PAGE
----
How Will a Ride on the A-Line to DIA Compare to Rides in Other Cities?
A little over two weeks from now, a notorious local rite of passage will end for many: Slogging in traffic to Denver International Airport.
The A-Line from Union Station to DIA opens April 22. If all goes well, air travelers will gain a reliable way to catch the plane, and airport employees will gain an efficient commute.
Transit lines connecting downtown to the airport work best when they also connect to neighborhoods in between, providing service for other types of trips. That’s in the cards for RTD, but let’s start off by looking at the trip between downtown and the airport. How will Denver’s airport transit stack up to other cities?
Streetsblog compared the A-Line’s fares, trip time, and frequency to airport rail lines in four cities: Chicago, Minneapolis, San Francisco, and Seattle. Each comparison is based on morning rush hour trips from the city center to the airport. Here’s what they look like.
Denver’s Airport Transit Fares Are High, But Still Cheaper Than Other Modes
To be competitive with driving, transit needs to be attractive in terms of time and cost. Fares to DIA are higher than other cities’ airport fares, but even so, for most travelers from downtown transit will be cheaper than other modes, unless you’re traveling in a large party that can split the cost of gas and parking or an Uber fare.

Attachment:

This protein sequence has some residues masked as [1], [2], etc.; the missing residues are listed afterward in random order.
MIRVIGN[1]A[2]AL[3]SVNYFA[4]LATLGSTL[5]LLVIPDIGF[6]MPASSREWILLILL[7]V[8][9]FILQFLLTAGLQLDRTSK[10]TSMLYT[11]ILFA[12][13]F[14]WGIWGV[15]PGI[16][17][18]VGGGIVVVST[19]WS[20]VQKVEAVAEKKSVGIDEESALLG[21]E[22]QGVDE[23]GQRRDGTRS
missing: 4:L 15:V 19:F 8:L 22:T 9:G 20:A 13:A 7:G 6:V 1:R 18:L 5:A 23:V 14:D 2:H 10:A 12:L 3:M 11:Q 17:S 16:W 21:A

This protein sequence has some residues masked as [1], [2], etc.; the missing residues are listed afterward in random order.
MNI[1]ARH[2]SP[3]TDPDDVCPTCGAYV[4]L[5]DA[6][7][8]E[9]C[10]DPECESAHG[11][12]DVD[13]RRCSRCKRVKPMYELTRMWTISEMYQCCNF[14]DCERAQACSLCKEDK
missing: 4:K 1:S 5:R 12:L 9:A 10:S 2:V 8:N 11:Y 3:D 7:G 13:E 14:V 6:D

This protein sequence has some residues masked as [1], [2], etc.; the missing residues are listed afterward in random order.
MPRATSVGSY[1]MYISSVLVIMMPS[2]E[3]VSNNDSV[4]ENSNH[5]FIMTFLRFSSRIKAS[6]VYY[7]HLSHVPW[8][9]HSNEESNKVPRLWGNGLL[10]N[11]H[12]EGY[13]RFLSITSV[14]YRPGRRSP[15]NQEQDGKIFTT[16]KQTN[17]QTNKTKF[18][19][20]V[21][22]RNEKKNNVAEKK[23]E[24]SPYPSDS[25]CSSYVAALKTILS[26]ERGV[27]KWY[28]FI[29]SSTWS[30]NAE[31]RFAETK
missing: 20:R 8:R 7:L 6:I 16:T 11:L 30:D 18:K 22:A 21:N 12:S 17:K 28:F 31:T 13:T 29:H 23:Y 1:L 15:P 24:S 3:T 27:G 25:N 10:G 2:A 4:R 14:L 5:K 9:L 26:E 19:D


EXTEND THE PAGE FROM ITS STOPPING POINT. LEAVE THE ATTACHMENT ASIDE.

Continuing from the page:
In-Train Travel Times Are Comparable
Denver’s airport is about 24 miles from Union Station — about twice the distance as in these other cities. But RTD’s commuter train travels at 79 mph through a lot of sprawly, rural areas, making for a relatively quick ride.
The A-Line’s Frequency Isn’t So Impressive
Travel time on the train itself is not the whole story, especially when you have a plane to catch. If you miss a train, how long do you have to wait for the next one? Here’s how the frequency of service in the five cities compare:
On his blog Human Transit, transit planner Jarrett Walker says the best way to measure travel time is to add half the scheduled wait time to the advertised time spent on the train. Based on this principle, Denver’s train to the plane is about equal to Chicago’s in terms of total trip time.
While the A-Line doesn’t come out looking great, it’s still hard not to be excited about finally having a train between DIA and downtown. We’ll see soon enough how many people opt for the train instead of the car, but in the meantime, this comparison puts Denver’s service in perspective.